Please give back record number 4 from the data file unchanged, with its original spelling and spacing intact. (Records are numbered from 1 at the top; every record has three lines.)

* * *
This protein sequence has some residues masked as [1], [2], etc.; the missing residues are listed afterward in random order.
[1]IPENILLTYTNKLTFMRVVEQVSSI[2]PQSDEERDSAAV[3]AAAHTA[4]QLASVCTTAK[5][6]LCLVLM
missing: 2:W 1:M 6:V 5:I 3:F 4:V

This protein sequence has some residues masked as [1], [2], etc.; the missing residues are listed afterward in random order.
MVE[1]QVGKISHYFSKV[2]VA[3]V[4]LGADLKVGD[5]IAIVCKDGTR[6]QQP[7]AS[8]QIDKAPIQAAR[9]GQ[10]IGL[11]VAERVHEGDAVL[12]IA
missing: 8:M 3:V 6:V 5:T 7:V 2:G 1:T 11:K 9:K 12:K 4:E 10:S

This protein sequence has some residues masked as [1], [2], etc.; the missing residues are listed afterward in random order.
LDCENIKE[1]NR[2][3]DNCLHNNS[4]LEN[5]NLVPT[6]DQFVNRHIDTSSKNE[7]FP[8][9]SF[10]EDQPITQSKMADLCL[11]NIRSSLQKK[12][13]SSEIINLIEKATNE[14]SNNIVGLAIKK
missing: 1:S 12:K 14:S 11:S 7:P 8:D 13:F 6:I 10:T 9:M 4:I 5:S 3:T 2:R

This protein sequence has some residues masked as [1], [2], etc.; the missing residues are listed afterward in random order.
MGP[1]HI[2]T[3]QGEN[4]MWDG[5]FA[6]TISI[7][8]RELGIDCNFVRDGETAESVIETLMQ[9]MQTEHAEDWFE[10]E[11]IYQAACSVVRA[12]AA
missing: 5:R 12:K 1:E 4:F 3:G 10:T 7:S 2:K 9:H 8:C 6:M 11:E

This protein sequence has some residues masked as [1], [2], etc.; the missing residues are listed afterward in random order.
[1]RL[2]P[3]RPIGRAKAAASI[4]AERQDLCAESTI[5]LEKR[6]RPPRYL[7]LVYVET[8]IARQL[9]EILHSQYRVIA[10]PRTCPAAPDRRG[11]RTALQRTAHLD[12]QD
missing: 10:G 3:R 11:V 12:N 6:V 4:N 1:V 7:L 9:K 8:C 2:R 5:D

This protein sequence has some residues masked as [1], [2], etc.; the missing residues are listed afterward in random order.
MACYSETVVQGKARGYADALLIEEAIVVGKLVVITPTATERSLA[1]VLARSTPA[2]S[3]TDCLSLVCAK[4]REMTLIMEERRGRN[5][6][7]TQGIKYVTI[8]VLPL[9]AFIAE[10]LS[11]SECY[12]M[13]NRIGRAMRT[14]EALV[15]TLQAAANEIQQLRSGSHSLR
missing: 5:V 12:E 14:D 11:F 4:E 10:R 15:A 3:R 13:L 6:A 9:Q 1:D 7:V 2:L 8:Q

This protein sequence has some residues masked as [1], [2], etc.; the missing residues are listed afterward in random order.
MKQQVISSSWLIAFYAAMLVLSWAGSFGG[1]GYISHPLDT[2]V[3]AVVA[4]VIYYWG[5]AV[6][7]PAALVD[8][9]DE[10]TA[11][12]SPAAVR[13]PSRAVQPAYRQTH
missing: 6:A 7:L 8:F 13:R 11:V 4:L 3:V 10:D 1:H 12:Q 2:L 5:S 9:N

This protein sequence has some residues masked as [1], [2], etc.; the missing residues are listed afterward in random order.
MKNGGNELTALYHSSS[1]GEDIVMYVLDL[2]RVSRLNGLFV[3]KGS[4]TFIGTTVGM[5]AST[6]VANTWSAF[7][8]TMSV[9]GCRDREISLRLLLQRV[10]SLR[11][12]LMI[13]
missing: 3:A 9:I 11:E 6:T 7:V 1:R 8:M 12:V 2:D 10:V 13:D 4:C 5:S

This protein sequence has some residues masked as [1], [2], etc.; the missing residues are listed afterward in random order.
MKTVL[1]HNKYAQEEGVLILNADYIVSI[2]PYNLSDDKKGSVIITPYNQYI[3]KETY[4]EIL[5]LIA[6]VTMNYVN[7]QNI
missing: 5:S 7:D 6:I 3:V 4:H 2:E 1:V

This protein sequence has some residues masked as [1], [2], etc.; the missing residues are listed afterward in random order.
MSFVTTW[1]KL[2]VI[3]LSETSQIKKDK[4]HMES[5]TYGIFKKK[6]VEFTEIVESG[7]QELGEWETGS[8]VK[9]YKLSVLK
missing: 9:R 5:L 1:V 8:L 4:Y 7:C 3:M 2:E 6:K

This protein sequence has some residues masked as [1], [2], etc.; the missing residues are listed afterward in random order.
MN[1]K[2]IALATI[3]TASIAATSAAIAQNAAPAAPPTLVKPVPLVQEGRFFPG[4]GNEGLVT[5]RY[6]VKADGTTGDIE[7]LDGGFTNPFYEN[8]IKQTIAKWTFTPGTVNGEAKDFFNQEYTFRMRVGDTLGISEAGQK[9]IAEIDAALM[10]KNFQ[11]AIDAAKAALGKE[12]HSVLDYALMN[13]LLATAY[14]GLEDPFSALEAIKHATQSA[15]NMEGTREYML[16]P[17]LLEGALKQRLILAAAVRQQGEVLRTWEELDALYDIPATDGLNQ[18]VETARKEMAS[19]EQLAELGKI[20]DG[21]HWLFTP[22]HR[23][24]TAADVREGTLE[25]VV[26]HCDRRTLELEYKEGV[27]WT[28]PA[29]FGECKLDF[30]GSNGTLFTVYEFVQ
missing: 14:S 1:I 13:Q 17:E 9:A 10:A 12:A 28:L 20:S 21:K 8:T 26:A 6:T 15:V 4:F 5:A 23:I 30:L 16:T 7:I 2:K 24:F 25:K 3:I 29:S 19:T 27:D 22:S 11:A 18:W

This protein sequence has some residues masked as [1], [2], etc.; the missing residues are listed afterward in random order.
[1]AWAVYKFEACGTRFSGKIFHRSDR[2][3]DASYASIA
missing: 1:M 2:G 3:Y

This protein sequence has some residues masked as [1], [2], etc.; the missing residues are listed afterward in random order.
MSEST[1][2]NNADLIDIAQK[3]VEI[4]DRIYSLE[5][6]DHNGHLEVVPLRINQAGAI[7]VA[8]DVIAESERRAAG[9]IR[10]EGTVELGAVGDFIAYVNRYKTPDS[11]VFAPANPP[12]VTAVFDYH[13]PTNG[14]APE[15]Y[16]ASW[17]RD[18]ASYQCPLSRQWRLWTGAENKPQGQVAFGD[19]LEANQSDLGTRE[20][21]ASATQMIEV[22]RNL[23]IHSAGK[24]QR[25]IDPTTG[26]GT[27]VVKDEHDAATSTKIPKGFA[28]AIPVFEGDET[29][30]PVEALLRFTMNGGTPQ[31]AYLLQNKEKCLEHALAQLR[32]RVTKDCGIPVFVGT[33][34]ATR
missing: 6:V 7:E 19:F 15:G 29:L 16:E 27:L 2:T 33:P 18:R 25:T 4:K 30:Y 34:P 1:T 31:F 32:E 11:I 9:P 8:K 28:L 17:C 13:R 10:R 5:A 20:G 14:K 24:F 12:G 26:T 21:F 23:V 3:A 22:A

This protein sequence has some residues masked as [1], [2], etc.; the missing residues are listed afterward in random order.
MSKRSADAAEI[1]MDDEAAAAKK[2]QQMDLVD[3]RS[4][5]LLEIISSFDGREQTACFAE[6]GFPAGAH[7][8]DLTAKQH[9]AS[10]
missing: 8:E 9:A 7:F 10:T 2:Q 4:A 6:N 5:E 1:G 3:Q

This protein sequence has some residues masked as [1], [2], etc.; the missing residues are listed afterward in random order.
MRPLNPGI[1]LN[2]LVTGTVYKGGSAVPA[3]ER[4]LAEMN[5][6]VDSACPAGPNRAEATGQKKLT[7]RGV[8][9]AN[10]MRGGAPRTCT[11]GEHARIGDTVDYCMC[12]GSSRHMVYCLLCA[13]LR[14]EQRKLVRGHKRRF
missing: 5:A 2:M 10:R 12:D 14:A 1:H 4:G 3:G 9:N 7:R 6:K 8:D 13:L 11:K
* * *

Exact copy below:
This protein sequence has some residues masked as [1], [2], etc.; the missing residues are listed afterward in random order.
MGP[1]HI[2]T[3]QGEN[4]MWDG[5]FA[6]TISI[7][8]RELGIDCNFVRDGETAESVIETLMQ[9]MQTEHAEDWFE[10]E[11]IYQAACSVVRA[12]AA
missing: 5:R 12:K 1:E 4:F 3:G 10:T 7:S 2:K 9:H 8:C 6:M 11:E